It would be faster if I could shut them down all at the same time:

```    for obj in activeServiceObjects:
obj.startShutdown()

waitForAllToFinish(activeServiceObjects)
exit(0)
```

Unfortunately these objects have no `startShutdown()` method. There's just `shutdown()`. But I noticed that internally, quite a few of the `shutdown()` methods are actually doing something like this:

```    def shutdown(self):
```

The actual work to shut down the object happens in a separate thread. But the method blocks, because that's how `shutdown()` is defined to behave.

Let's stop here. I think code often evolves this way: an API gets designed; people realize the API can take a long time to run; someone decides to implement an asynchronous (that is, nonblocking) version of the API.

There is no standard way to signify “this API has both blocking and nonblocking versions”, so the nonblocking version shows up as a separate method, often several of them. And if you want to call the asynchronous version, you need to look it up in the docs and figure out how it works. Wouldn't it be nice if you could just specify when you call a method, “nonblocking call, please”, and the compiler would figure out what to do with that? And when you implement a function, wouldn't it be nice if you could write either the synchronous or the asynchronous version, and have the language autogenerate the other one if needed? This would reduce API clutter and mental overhead. It would make asynchronous functionality easier to use and more readily available.

It turns out both these things are actually pretty easy to do. The first relevant idea is the future. Here is an idea whose time has come. A future is simply an object that represents the result of an asynchronously executing call. Futures provide the standard API for asynchronous versions of APIs. The asynchronous version should always work just like the synchronous version, except that it returns a future.

(By the way, Java 1.5 has a standard interface for futures: `java.util.concurrent.Future`.)

Futures are easy to implement in a lot of languages. But the rest of it (allowing the user to call a function either synchronously or asynchronously on a whim; and allowing the programmer to implement only one version and have the other autogenerated) is an exercise in metaprogramming. Python is particularly well-suited to that sort of thing.

Below: a complete implementation. The syntax for a normal blocking function call is just the usual `fn(arg1, arg2, ...)`. The syntax for an asynchronous call is `async(fn, arg1, arg2, ...)`. I think this syntax is fairly nice. I would happily write `async(my_socket.read, 100)` if it worked.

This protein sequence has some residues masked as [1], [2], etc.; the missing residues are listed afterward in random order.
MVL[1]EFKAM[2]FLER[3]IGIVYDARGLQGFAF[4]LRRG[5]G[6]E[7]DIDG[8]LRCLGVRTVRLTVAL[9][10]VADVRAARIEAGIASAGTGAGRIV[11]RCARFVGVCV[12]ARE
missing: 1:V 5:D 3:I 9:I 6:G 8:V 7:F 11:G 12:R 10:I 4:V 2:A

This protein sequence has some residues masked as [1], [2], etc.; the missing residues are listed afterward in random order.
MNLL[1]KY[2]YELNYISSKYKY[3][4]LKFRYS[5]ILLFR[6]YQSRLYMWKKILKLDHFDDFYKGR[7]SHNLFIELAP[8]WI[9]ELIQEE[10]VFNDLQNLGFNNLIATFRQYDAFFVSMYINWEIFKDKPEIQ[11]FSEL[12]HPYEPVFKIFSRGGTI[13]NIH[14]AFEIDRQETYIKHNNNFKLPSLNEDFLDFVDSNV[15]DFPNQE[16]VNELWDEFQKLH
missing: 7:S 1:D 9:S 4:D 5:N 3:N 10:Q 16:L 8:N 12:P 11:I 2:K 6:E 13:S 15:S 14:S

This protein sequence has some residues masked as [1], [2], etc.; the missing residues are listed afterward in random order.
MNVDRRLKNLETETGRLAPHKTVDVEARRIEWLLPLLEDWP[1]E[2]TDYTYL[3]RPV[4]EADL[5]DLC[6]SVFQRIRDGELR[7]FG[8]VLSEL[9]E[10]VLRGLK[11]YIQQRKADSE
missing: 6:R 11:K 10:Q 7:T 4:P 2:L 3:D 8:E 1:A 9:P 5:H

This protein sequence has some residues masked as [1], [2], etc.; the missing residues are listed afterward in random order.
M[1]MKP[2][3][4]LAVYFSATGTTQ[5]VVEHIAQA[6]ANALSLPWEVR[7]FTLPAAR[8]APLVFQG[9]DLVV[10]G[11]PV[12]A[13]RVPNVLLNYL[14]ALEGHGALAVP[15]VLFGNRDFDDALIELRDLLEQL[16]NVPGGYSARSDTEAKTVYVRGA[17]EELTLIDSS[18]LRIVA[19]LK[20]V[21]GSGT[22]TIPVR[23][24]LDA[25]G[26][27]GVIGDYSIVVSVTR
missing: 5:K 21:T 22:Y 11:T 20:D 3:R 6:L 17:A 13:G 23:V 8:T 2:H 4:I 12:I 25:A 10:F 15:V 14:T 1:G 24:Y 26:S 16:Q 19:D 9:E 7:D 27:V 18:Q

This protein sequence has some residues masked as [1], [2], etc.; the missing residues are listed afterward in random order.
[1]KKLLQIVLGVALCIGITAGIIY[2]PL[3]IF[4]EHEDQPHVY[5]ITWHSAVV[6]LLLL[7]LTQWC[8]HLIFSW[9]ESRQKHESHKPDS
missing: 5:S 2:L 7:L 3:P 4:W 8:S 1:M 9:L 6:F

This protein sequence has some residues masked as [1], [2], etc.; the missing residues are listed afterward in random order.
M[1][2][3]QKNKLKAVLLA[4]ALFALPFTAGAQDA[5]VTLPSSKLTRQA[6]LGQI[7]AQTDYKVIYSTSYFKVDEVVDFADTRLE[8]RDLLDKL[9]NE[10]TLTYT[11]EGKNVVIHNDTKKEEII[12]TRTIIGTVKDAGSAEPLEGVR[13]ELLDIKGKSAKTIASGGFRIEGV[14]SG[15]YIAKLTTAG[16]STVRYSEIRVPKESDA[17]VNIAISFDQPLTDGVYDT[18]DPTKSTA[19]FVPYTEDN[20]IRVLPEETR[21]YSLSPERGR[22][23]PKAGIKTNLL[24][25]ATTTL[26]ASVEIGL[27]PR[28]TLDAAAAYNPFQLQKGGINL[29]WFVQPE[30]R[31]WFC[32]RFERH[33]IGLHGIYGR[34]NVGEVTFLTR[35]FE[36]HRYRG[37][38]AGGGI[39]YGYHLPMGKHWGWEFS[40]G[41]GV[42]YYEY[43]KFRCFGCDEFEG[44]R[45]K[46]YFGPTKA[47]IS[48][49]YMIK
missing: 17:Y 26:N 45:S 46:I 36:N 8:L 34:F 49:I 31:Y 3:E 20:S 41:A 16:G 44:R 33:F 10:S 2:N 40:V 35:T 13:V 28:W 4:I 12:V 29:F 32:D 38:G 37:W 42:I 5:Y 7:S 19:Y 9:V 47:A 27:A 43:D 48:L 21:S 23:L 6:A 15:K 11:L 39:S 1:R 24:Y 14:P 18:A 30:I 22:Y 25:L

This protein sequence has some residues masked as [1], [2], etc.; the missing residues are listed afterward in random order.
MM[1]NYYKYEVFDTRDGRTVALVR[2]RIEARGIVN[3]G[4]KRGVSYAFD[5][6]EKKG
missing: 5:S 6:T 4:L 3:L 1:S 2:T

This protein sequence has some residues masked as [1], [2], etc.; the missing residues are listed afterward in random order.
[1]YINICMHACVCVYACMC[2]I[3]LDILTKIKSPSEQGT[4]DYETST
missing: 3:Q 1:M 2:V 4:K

The `async()` function handles the case where the function is synchronous but needs to be called asynchronously. What about the opposite case: a function is implemented in asynchronously but needs to be called synchronously? This one is just as easy. The function just needs to be marked with the `@asyncToSync` decorator, like this:

```    @asyncToSync
def shutdown(self):
```

I'm still shaking my head over how cool Python is. Here's the code.

```""" futures.py - Futures and asynchronous function calls for Python. """

class Future:
""" A future is a proxy for the result of a function call that
may not have finished running yet.

When you call async(), it returns a future representing the
result of the function you're calling asynchronously.  You can
call the get() method to block until the call finishes.  When
the call does finish, get() returns its return value.  If the
call fails with an exception, get() re-throws that exception.
"""

def __init__(self):
self._exc_info = None
self._value = None

def is_set(self):
""" Returns true if this future has completed.
If this is true, get() will not block.
"""
return self._done_event.isSet()

def get(self):
""" Get the result of this future.

If neither set_value() nor set_error() has been called, this
blocks until one of them is called.

This returns a value if set_value() was called;
it throws an exception if set_error() was called.
"""
self._done_event.wait()
if self._exc_info is not None:
t, v, tb = self._exc_info
raise t, v, tb
else:
return self._value

def set_value(self, v):
if self._value is not None:
raise ValueError("This future already has a value.")
if self._exc_info is not None:
raise ValueError("This future has already failed and can't be set.")
self._value = v
self._done_event.set()

def set_error(self, exc_info):
if self._value is not None:
raise ValueError("This future already has a value.")
if self._exc_info is not None:
raise ValueError("This future has already failed.")
self._exc_info = exc
self._done_event.set()

def async(fn, *args, **kwargs):